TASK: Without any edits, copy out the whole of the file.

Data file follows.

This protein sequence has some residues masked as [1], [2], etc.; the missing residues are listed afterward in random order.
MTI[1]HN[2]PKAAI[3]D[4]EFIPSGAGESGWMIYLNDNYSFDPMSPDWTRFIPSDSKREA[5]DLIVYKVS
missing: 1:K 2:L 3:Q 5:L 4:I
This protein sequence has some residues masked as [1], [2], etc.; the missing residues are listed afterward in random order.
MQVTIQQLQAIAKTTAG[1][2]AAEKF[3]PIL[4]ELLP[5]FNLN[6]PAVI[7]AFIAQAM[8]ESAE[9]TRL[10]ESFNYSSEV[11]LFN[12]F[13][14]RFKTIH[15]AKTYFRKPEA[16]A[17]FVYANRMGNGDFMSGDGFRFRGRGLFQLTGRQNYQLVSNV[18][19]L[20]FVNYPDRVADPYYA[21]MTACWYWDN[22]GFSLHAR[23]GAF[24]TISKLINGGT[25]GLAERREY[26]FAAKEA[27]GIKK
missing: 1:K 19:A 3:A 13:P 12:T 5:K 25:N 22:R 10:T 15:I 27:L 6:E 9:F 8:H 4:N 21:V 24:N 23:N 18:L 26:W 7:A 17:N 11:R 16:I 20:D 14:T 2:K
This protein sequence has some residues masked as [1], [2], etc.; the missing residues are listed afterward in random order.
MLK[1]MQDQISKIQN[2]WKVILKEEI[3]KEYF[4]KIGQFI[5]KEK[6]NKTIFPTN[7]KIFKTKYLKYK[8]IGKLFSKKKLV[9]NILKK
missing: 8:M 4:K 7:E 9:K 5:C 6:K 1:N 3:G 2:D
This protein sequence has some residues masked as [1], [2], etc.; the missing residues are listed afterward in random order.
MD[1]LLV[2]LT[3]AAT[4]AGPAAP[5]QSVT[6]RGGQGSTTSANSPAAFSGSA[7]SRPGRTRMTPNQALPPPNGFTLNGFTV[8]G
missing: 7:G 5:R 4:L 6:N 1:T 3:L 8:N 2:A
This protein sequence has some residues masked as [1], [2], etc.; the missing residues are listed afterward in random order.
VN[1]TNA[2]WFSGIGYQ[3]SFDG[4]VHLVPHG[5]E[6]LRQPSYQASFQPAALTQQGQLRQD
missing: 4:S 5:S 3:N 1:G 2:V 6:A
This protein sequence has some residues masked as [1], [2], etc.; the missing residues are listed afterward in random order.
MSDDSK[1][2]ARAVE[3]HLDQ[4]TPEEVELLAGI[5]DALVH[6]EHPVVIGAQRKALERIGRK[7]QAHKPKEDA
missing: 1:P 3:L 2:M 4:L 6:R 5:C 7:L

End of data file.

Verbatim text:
This protein sequence has some residues masked as [1], [2], etc.; the missing residues are listed afterward in random order.
MTI[1]HN[2]PKAAI[3]D[4]EFIPSGAGESGWMIYLNDNYSFDPMSPDWTRFIPSDSKREA[5]DLIVYKVS
missing: 1:K 2:L 3:Q 5:L 4:I
This protein sequence has some residues masked as [1], [2], etc.; the missing residues are listed afterward in random order.
MQVTIQQLQAIAKTTAG[1][2]AAEKF[3]PIL[4]ELLP[5]FNLN[6]PAVI[7]AFIAQAM[8]ESAE[9]TRL[10]ESFNYSSEV[11]LFN[12]F[13][14]RFKTIH[15]AKTYFRKPEA[16]A[17]FVYANRMGNGDFMSGDGFRFRGRGLFQLTGRQNYQLVSNV[18][19]L[20]FVNYPDRVADPYYA[21]MTACWYWDN[22]GFSLHAR[23]GAF[24]TISKLINGGT[25]GLAERREY[26]FAAKEA[27]GIKK
missing: 1:K 19:A 3:A 13:P 12:T 5:K 25:N 22:R 10:T 15:I 27:L 6:E 9:F 8:H 4:N 21:V 24:N 23:N 18:L 26:W 7:A 17:N 11:R 16:I 20:D 14:T 2:K
This protein sequence has some residues masked as [1], [2], etc.; the missing residues are listed afterward in random order.
MLK[1]MQDQISKIQN[2]WKVILKEEI[3]KEYF[4]KIGQFI[5]KEK[6]NKTIFPTN[7]KIFKTKYLKYK[8]IGKLFSKKKLV[9]NILKK
missing: 8:M 4:K 7:E 9:K 5:C 6:K 1:N 3:G 2:D
This protein sequence has some residues masked as [1], [2], etc.; the missing residues are listed afterward in random order.
MD[1]LLV[2]LT[3]AAT[4]AGPAAP[5]QSVT[6]RGGQGSTTSANSPAAFSGSA[7]SRPGRTRMTPNQALPPPNGFTLNGFTV[8]G
missing: 7:G 5:R 4:L 6:N 1:T 3:L 8:N 2:A
This protein sequence has some residues masked as [1], [2], etc.; the missing residues are listed afterward in random order.
VN[1]TNA[2]WFSGIGYQ[3]SFDG[4]VHLVPHG[5]E[6]LRQPSYQASFQPAALTQQGQLRQD
missing: 4:S 5:S 3:N 1:G 2:V 6:A
This protein sequence has some residues masked as [1], [2], etc.; the missing residues are listed afterward in random order.
MSDDSK[1][2]ARAVE[3]HLDQ[4]TPEEVELLAGI[5]DALVH[6]EHPVVIGAQRKALERIGRK[7]QAHKPKEDA
missing: 1:P 3:L 2:M 4:L 6:R 5:C 7:L